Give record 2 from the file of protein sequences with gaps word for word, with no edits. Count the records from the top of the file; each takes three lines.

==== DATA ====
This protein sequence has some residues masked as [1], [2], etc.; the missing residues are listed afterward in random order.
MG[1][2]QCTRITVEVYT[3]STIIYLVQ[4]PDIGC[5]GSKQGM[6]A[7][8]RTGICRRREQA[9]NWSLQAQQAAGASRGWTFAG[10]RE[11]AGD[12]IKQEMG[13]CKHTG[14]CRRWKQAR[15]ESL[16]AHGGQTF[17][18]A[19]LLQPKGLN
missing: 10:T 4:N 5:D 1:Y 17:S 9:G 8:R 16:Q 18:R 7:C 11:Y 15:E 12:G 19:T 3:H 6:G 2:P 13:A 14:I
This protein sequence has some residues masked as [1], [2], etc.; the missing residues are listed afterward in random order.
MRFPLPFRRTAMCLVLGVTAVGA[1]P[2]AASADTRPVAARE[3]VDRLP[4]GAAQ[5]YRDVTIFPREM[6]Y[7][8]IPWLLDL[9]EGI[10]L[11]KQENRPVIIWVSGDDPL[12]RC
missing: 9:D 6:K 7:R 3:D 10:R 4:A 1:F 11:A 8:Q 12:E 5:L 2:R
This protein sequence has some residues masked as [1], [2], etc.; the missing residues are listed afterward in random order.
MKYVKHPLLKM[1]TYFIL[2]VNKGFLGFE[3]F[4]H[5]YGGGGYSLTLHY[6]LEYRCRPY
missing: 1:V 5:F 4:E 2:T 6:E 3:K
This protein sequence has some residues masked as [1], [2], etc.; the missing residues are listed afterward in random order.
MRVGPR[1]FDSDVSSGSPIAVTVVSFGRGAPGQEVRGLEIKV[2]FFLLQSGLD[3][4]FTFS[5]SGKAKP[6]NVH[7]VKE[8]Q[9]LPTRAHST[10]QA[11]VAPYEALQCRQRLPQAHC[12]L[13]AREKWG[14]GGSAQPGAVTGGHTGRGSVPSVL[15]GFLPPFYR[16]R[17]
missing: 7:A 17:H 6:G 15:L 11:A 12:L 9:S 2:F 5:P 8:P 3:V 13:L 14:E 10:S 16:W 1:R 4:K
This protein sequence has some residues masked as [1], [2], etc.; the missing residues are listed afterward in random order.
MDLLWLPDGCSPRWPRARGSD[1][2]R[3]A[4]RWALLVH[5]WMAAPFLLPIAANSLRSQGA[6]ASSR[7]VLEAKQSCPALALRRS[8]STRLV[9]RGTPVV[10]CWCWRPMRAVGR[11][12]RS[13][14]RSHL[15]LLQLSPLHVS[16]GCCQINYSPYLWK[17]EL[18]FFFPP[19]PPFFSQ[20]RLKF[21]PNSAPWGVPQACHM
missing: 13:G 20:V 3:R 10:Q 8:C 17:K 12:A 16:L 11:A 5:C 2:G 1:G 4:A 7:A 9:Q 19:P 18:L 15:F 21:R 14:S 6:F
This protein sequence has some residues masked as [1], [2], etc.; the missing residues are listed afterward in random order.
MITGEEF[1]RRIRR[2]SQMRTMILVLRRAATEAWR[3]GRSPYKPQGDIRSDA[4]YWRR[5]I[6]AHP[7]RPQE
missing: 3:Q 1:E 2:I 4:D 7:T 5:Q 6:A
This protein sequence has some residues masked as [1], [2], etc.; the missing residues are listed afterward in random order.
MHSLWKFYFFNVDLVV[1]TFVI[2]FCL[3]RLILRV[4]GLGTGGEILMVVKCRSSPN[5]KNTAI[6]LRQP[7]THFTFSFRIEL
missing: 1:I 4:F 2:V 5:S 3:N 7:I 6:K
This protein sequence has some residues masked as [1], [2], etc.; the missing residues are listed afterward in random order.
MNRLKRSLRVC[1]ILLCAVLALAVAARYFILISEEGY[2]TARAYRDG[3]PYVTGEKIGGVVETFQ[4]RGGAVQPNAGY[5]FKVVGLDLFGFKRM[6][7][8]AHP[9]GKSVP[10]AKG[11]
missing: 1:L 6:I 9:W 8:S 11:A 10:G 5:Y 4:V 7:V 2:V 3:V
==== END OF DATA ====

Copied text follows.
This protein sequence has some residues masked as [1], [2], etc.; the missing residues are listed afterward in random order.
MRFPLPFRRTAMCLVLGVTAVGA[1]P[2]AASADTRPVAARE[3]VDRLP[4]GAAQ[5]YRDVTIFPREM[6]Y[7][8]IPWLLDL[9]EGI[10]L[11]KQENRPVIIWVSGDDPL[12]RC
missing: 9:D 6:K 7:R 3:D 10:R 4:A 1:F 11:A 8:Q 12:E 5:L 2:R